While the four categories of flaws detailed in the OT:Icefall report are common across OT hardware and software, dos Santos says other types of flaws also oftentimes exist. For reference, he points to research released by his team in 2020, dubbed Project Memoria, "which has identified close to 100 vulnerabilities in the TCP/IP stacks used by many operational technology devices" (see: Millions of IoT Devices at Risk From TCP/IP Stack Flaws).

Such flaws are concerning in part because many designers of many different types of internet of things devices often use prebuilt - and oftentimes free - components, such as TCP/IP stacks, in the firmware the runs their devices. But if these components have software flaws, that puts the devices and any network they touch at risk. Many vendors, furthermore, do not rapidly issue patches when problems come to light. Even when they do, uptake may be low. Furthermore, OT products may only get refreshed every 10 or 20 years, meaning known, exploitable flaws may be present for a significant period of time.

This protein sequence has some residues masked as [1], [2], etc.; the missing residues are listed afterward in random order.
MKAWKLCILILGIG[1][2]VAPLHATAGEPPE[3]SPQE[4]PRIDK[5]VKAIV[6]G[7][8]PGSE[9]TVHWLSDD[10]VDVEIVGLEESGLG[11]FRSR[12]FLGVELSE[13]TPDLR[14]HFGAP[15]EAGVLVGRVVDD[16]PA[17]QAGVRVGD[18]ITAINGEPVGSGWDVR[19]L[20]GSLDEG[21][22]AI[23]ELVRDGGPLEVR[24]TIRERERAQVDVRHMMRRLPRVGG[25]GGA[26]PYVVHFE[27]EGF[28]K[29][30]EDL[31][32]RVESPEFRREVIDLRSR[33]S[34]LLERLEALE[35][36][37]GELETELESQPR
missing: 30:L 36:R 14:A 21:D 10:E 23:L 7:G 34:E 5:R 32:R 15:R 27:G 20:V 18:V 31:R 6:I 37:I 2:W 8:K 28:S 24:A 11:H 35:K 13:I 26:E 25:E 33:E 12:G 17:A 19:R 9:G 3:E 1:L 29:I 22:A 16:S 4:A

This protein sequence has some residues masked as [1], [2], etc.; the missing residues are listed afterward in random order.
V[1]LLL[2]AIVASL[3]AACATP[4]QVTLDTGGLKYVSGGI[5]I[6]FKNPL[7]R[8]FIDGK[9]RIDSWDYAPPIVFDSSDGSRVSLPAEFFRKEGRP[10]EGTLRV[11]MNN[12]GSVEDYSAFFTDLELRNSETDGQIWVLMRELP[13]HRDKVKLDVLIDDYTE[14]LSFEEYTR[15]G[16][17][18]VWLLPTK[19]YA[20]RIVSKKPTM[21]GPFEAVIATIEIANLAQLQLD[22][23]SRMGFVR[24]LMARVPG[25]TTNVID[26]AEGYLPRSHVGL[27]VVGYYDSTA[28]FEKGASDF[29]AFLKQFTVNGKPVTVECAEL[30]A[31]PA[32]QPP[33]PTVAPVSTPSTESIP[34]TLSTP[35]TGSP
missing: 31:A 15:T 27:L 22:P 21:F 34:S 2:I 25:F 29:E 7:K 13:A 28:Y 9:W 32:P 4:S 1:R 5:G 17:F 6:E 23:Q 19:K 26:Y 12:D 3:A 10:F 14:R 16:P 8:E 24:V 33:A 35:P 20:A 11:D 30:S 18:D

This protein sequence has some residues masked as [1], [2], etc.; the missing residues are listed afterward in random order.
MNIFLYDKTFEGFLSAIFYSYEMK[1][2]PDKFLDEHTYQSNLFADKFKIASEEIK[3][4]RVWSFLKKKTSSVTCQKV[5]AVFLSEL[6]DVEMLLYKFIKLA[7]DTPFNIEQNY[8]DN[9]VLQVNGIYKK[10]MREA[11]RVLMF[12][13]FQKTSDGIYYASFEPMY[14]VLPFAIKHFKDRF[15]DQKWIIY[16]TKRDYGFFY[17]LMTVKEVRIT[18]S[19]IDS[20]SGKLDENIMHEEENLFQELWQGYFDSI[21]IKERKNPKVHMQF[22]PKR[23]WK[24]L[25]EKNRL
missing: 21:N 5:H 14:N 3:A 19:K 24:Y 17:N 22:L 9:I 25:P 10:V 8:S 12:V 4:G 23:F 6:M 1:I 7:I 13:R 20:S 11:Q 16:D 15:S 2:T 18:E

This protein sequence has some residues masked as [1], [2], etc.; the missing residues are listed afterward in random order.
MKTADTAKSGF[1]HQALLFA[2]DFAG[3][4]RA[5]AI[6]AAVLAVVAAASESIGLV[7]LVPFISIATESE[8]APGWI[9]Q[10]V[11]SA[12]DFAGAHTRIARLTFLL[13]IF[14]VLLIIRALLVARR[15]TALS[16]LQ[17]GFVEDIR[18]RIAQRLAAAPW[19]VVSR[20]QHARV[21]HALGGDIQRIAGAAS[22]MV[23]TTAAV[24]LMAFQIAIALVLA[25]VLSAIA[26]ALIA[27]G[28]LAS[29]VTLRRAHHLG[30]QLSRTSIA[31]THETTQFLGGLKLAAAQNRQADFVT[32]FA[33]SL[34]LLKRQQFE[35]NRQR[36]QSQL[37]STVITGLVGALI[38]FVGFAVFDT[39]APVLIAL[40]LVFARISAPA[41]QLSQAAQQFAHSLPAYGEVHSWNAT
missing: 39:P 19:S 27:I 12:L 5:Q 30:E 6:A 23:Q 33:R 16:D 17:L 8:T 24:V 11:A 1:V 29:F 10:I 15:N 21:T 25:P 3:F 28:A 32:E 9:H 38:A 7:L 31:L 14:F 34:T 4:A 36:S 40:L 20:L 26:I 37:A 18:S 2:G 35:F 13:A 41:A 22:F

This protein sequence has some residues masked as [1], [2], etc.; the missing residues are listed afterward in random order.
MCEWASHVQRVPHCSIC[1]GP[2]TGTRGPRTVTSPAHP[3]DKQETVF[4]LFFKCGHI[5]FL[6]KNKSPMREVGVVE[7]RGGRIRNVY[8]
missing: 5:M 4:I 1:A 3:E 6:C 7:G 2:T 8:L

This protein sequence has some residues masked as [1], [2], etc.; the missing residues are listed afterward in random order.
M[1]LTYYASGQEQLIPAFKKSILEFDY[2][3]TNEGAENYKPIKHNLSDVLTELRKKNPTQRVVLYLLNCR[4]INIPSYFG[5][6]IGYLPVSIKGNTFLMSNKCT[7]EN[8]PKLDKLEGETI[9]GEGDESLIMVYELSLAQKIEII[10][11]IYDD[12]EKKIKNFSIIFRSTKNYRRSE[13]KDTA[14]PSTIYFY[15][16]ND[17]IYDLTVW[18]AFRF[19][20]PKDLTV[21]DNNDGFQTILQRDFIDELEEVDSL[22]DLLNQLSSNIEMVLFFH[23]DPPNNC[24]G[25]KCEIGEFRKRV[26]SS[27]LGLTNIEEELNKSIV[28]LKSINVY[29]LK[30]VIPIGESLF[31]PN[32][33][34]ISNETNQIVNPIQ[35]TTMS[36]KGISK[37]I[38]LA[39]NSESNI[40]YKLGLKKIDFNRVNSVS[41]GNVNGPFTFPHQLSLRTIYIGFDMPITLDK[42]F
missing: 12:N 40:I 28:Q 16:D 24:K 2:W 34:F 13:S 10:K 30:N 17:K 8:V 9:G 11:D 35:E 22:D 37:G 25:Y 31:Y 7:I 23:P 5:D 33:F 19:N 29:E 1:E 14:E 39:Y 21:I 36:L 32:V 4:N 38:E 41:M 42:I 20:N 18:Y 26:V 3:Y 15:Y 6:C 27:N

One example of the supply chain software problem: Forescout says that the Phoenix Contact - previously KW-Software - ProConOS/ eCLR runtime system is widely used in programmable logic controllers, or PLCs. But known vulnerabilities in Phoenix Contact do not necessarily get assigned to every product that uses the software. Accordingly, users may not be aware that the product they're using has a known, exploitable flaw.

Unraveling these supply chains to identify the software that gets built into any given OT device, so that underlying vulnerabilities can be tracked, remains difficult.

Such software supply chain problems are not unique to the industrial cybersecurity sphere. Notably, many organizations are still attempting to mitigate or patch flaws in the Apache Log4j logging framework that has been built into hundreds of products. But it's not always clear which products have Log4j built in or what version of the software might be present (see: Google Unveils Service to Secure Open-Source Dependencies).


About the Author

Mathew J. Schwartz

Mathew J. Schwartz

Executive Editor, DataBreachToday & Europe, ISMG

Schwartz is an award-winning journalist with two decades of experience in magazines, newspapers and electronic media. He has covered the information security and privacy sector throughout his career. Before joining Information Security Media Group in 2014, where he now serves as the executive editor, DataBreachToday and for European news coverage, Schwartz was the information security beat reporter for InformationWeek and a frequent contributor to DarkReading, among other publications. He lives in Scotland.